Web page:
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42km (26 miles) W of Venice, 81km (50 miles) E of Verona, 32km (20 miles) E of Vicenza, 234km (145 miles) E of Milan

The University of Bologna had already grown to 10,000 students by the time Padua (Padova) founded its university in 1222. Padua was long the academic heartbeat of the powerful Venetian Republic -- and far before that, an ancient Roman stronghold -- and for this reason one of the most important medieval and Renaissance cities in Italy. Dante and Copernicus studied here, and Petrarch and Galileo taught here. When you wander the narrow, cobbled, arcaded side streets in the timeless neighborhoods surrounding the "Bo" (named after a 15th-c. inn that once stood on the present-day site of the university), you will be transported back to those earlier times.

Padua is a vital city, with a young university population that gets about by bicycle and keeps the city's piazzas and cafes alive. The historic hub of town still evokes the days when the city and its university flourished in the late Middle Ages and the Renaissance as a center of learning and art, although you'll have to visit during the scholastic year to witness it: Padua in summer is something of a ghost town.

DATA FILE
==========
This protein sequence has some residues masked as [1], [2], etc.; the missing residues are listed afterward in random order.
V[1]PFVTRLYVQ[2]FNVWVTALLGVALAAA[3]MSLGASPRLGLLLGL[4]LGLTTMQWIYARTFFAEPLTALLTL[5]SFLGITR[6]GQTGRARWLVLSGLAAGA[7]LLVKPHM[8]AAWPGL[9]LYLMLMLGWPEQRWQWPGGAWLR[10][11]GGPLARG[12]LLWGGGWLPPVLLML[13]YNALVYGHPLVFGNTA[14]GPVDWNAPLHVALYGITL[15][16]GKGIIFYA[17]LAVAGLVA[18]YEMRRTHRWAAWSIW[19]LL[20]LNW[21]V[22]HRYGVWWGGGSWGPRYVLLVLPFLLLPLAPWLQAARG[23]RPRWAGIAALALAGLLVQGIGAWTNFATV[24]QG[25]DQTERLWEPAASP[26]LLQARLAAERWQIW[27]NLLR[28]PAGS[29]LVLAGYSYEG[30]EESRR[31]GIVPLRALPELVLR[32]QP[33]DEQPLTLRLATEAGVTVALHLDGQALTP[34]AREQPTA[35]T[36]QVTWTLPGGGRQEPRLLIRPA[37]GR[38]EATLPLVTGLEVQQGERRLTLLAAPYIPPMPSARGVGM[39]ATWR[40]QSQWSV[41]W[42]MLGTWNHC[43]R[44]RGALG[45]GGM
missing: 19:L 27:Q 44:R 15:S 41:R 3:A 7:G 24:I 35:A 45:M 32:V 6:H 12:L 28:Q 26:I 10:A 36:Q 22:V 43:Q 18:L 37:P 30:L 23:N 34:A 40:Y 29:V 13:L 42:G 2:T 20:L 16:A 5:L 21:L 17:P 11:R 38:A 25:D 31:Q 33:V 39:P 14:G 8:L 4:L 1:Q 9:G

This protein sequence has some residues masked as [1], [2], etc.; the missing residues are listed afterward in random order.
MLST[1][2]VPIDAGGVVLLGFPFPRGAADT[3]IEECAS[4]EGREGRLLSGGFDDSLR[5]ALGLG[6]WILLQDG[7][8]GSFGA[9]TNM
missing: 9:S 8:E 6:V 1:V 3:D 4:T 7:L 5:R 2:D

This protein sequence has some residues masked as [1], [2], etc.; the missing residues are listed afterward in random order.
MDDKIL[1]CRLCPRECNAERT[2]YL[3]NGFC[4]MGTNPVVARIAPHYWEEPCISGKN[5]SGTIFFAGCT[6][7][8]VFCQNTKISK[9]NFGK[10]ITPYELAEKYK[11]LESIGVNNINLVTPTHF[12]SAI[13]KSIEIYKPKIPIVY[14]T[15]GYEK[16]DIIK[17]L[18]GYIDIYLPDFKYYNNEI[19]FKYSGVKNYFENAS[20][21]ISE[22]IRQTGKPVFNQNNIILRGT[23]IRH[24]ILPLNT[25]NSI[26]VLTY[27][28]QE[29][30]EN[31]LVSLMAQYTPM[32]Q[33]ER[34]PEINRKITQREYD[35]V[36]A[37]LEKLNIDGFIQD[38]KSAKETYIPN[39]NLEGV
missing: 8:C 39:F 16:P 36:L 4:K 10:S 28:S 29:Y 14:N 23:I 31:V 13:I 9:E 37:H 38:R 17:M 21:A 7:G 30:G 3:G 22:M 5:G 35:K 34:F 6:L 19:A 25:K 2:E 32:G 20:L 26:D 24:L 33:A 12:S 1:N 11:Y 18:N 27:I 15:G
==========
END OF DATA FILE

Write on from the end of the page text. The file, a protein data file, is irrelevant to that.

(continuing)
Most visitors bypass Padua in their rush to Venice. During peak season, when Venice's hotels are full, some travelers stay here but see little except for the train station. You can spend a few hours or a few days in Padua, depending on your schedule. Its most important sights for those with limited time are Giotto's magnificent frescoes in the Scrovegni Chapel (fully restored between 1999 and 2001) and the revered pilgrimage site of the eight-domed Basilica of Sant'Antonio di Padova, whose important equestrian statue by Donatello stands in the piazza before it.